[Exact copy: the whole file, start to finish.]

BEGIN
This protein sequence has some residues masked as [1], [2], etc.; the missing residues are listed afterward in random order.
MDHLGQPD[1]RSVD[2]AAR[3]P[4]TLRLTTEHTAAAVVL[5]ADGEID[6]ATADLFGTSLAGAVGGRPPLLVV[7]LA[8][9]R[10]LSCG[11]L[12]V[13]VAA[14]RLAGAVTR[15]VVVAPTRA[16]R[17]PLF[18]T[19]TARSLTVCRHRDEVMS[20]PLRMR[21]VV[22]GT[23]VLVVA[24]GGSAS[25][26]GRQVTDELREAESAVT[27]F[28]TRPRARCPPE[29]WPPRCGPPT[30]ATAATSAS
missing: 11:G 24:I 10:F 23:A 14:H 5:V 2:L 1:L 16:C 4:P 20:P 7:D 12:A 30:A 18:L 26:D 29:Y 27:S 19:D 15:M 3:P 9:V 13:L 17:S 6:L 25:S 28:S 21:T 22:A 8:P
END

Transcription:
This protein sequence has some residues masked as [1], [2], etc.; the missing residues are listed afterward in random order.
MDHLGQPD[1]RSVD[2]AAR[3]P[4]TLRLTTEHTAAAVVL[5]ADGEID[6]ATADLFGTSLAGAVGGRPPLLVV[7]LA[8][9]R[10]LSCG[11]L[12]V[13]VAA[14]RLAGAVTR[15]VVVAPTRA[16]R[17]PLF[18]T[19]TARSLTVCRHRDEVMS[20]PLRMR[21]VV[22]GT[23]VLVVA[24]GGSAS[25][26]GRQVTDELREAESAVT[27]F[28]TRPRARCPPE[29]WPPRCGPPT[30]ATAATSAS
missing: 11:G 24:I 10:F 23:A 14:H 5:V 2:L 1:L 16:C 4:P 20:P 7:D 12:A 30:A 18:L 26:D 29:Y 27:S 19:D 15:M 3:P 9:V 13:L 17:S 6:L 25:S 28:S 21:T 22:A 8:P